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‘We’ve had our best year ever in the UK and US’ – Linklaters breaks £2bn revenue barrier with double-digit growth

Linklaters has become the first magic circle firm to announce its 2023-24 financial results, breaking through the £2bn mark for the first time after a double digit increase in revenue.

The firm confirmed record revenue and profits, with revenue climbing 10% from £1.901bn last year to £2.1bn, and pre-tax profit climbing 10.3% to £942m, from last year’s figure of £854m.

This translated to an 8% increase in profit per equity partner (PEP) to £1.9m while average profits across all partners climbed to £1.8m.

The firm highlighted its UK and US operations as standout performers, stating that both had posted their best-ever results. Its US revenues climbed by 24%. Linklaters’ most recent Companies House filing for the financial year ending April 2023 showed that the firm’s global revenue included £823.1m from the UK and £122.2m from the Americas.

Linklaters managing partner Paul Lewis told Legal Business: ‘We’ve been very strong globally – we’ve had our best year ever in the UK and US, Europe has been very strong and, notwithstanding a challenging market in China, you can look across the firm and it’s been strong across the board.’

‘We want to be bigger in the US’, he added, pointing to the January hire of a six-lawyer M&A team from Shearman & Sterling as a statement of intent. Led by Legal 500 Hall of Famer for $1bn-plus M&A deals George Casey, the team also includes partners Heiko Schiwek and Gregory Gewirtz.

‘The team hire in January has been a real success on all fronts. That was the start and by no means the end and we are actively looking to hire more. We’ve changed the system so that we have the ability to pay at very competitive levels,’ Lewis continued.

Discussing the practice drivers for the firm’s growth, Lewis said: ‘As part of our strategy, we’ve focused on six areas: high-end M&A, contentious mandates, complex financings, restructuring and insolvency, energy transition and tech. We’ve focused on investing in those areas, including lateral hires and partner elections, and when I look across the piece at the results, we’re on track and those investments are working.’

In the deals arena, Linklaters is advising UK drinks maker Britvic on its takeover by Carlsberg for £3.3bn, opposite Baker McKenzie. The firm is also advising UK homebuilder Barratt Developments on its proposed £2.5bn merger with Redrow, as well as multinational packaging group Mondi on its £5bn acquisition of DS Smith.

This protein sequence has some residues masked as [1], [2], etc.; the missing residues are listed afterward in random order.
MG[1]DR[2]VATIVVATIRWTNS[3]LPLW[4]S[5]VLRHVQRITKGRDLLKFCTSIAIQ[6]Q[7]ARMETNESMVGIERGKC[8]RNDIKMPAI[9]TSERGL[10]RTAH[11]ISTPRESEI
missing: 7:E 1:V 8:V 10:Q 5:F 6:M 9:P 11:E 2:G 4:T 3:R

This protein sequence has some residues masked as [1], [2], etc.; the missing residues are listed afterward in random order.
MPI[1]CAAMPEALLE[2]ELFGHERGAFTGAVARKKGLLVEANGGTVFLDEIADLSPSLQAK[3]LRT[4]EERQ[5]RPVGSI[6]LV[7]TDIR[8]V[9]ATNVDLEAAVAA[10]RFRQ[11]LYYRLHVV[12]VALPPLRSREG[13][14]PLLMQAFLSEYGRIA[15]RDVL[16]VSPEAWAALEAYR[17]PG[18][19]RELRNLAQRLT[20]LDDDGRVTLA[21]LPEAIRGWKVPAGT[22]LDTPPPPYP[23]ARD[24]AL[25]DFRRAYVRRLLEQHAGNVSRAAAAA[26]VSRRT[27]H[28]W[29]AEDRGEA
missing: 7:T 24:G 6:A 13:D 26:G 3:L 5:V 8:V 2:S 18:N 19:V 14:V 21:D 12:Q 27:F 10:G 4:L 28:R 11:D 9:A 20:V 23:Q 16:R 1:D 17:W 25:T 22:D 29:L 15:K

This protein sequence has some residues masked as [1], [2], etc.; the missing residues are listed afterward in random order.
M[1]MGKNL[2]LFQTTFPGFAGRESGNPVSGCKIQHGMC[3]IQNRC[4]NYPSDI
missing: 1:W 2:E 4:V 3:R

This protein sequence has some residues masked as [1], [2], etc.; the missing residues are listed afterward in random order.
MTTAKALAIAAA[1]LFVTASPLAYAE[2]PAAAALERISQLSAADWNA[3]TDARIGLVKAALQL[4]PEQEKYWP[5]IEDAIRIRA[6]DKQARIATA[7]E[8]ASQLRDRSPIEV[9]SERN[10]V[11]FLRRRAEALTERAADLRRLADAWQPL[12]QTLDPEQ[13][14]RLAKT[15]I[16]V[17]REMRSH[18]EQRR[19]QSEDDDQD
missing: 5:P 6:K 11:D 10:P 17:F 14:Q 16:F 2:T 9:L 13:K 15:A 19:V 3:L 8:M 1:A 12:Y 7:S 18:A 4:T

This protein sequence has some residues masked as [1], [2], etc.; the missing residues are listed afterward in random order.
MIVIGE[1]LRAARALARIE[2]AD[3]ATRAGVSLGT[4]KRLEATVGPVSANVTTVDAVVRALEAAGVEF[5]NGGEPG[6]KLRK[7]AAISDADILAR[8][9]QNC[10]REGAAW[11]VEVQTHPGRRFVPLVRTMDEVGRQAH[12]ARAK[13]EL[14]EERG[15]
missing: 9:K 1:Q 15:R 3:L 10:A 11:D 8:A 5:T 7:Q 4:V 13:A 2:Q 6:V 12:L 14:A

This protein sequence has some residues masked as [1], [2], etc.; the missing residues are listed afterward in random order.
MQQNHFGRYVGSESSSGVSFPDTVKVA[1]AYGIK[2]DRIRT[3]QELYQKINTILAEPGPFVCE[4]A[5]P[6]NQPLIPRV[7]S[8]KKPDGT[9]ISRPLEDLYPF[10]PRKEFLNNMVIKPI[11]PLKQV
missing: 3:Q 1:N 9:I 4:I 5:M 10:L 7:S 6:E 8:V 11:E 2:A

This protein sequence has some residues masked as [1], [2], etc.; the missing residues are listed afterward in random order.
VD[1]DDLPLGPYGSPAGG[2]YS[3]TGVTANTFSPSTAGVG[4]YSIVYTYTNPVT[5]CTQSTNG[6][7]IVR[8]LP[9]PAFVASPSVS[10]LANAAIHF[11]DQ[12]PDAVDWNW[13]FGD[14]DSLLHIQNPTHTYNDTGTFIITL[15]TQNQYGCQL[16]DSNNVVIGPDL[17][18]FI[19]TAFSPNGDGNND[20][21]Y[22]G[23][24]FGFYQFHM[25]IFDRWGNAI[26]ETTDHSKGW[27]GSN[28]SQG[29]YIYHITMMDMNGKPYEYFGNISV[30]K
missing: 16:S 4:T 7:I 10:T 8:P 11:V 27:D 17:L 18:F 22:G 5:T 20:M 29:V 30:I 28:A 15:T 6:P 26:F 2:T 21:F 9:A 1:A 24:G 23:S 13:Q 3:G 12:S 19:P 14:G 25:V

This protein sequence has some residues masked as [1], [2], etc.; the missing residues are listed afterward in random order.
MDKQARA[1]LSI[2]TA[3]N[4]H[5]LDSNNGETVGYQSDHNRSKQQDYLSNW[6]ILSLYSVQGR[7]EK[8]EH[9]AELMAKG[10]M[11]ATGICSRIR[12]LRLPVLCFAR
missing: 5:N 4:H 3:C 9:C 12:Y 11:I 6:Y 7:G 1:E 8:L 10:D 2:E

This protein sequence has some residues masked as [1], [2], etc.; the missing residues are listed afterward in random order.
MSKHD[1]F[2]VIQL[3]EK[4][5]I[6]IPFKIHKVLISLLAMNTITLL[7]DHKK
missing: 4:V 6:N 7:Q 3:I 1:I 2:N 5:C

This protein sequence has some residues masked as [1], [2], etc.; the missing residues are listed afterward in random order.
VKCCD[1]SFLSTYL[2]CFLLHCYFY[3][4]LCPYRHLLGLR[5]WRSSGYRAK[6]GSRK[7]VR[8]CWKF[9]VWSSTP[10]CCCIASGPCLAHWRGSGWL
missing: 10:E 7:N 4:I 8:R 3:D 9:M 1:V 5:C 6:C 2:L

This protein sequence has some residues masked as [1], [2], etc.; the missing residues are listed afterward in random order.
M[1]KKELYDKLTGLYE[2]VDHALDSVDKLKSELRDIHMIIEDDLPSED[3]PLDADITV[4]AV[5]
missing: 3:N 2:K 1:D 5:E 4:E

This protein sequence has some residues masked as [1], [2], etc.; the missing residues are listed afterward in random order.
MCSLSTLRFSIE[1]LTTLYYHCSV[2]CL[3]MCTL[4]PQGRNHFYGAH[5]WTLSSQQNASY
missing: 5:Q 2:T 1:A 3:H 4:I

In restructuring, Linklaters’ team advised Crédit Agricole on the cross-border restructuring of global engineering and construction business McDermott International. Meanwhile, in disputes, the firm took on competition litigation mandates for Visa and has also been advising Experian on data protection related challenges.

Linklaters elected 27 new partners and 49 new counsel in its most recent promotion round, meeting its 40% global gender diversity target for female partner promotions, and its 15% target for under-represented minority ethnic partners (UK and US). The firm also recorded 55,000 hours globally on pro-bono work – its highest ever.

However the firm has seen a number of exits over the last year, with public M&A partner Dan Schuster-Woldan and antitrust partner Nicole Kar both leaving to join Paul Weiss’s ambitious London office.

Although Linklaters has changed its partner remuneration structure to make it easier to compete with high-paying US firms, Lewis stressed that competition goes beyond money.

He said: ‘It’s not all about money. It’s about doing the best work for the best clients. We are in 21 jurisdictions, and we can offer high-end, elite advice in all the places we are in. That is a competitive advantage because you’re trying to do the big complex, cross-border matters and that’s where we excel, with our seamless network making the difference.’

‘We’re focused on what we can deliver rather than worrying too much about what others are doing,’ he concluded.